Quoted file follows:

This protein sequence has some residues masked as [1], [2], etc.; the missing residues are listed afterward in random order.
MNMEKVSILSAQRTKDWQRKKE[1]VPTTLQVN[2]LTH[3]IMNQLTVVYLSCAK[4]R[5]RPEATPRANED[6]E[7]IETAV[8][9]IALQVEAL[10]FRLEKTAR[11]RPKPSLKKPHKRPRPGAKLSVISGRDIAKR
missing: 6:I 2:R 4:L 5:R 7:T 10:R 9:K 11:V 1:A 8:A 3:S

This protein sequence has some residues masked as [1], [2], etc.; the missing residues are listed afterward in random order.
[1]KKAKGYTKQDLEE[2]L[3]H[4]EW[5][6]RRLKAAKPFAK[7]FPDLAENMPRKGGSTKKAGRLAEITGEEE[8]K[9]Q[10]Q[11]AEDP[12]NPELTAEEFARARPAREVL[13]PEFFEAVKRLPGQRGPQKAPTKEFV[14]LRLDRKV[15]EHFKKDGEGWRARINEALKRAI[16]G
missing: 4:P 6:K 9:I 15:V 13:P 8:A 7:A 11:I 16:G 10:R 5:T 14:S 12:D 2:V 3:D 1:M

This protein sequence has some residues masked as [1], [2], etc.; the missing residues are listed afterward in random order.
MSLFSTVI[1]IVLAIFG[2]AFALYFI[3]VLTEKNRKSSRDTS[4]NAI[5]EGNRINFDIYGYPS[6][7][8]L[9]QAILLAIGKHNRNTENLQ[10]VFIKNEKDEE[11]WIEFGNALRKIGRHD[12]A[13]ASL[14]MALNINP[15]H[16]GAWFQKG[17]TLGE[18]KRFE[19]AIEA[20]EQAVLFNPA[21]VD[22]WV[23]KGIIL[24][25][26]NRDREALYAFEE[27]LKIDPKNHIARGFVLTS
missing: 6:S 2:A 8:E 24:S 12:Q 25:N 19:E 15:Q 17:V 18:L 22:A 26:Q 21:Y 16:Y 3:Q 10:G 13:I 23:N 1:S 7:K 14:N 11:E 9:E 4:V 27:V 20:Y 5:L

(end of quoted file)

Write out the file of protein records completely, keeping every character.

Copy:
This protein sequence has some residues masked as [1], [2], etc.; the missing residues are listed afterward in random order.
MNMEKVSILSAQRTKDWQRKKE[1]VPTTLQVN[2]LTH[3]IMNQLTVVYLSCAK[4]R[5]RPEATPRANED[6]E[7]IETAV[8][9]IALQVEAL[10]FRLEKTAR[11]RPKPSLKKPHKRPRPGAKLSVISGRDIAKR
missing: 6:I 2:R 4:L 5:R 7:T 10:R 9:K 11:V 1:A 8:A 3:S

This protein sequence has some residues masked as [1], [2], etc.; the missing residues are listed afterward in random order.
[1]KKAKGYTKQDLEE[2]L[3]H[4]EW[5][6]RRLKAAKPFAK[7]FPDLAENMPRKGGSTKKAGRLAEITGEEE[8]K[9]Q[10]Q[11]AEDP[12]NPELTAEEFARARPAREVL[13]PEFFEAVKRLPGQRGPQKAPTKEFV[14]LRLDRKV[15]EHFKKDGEGWRARINEALKRAI[16]G
missing: 4:P 6:K 9:I 15:V 13:P 8:A 7:A 11:I 16:G 10:R 5:T 14:S 12:D 2:V 3:D 1:M

This protein sequence has some residues masked as [1], [2], etc.; the missing residues are listed afterward in random order.
MSLFSTVI[1]IVLAIFG[2]AFALYFI[3]VLTEKNRKSSRDTS[4]NAI[5]EGNRINFDIYGYPS[6][7][8]L[9]QAILLAIGKHNRNTENLQ[10]VFIKNEKDEE[11]WIEFGNALRKIGRHD[12]A[13]ASL[14]MALNINP[15]H[16]GAWFQKG[17]TLGE[18]KRFE[19]AIEA[20]EQAVLFNPA[21]VD[22]WV[23]KGIIL[24][25][26]NRDREALYAFEE[27]LKIDPKNHIARGFVLTS
missing: 6:S 2:A 8:E 24:S 12:Q 25:N 19:E 15:Q 17:V 18:L 22:A 26:Q 21:Y 16:Y 3:Q 10:G 13:I 23:N 1:S 7:K 14:N 11:E 9:E 4:V 27:V 20:Y 5:L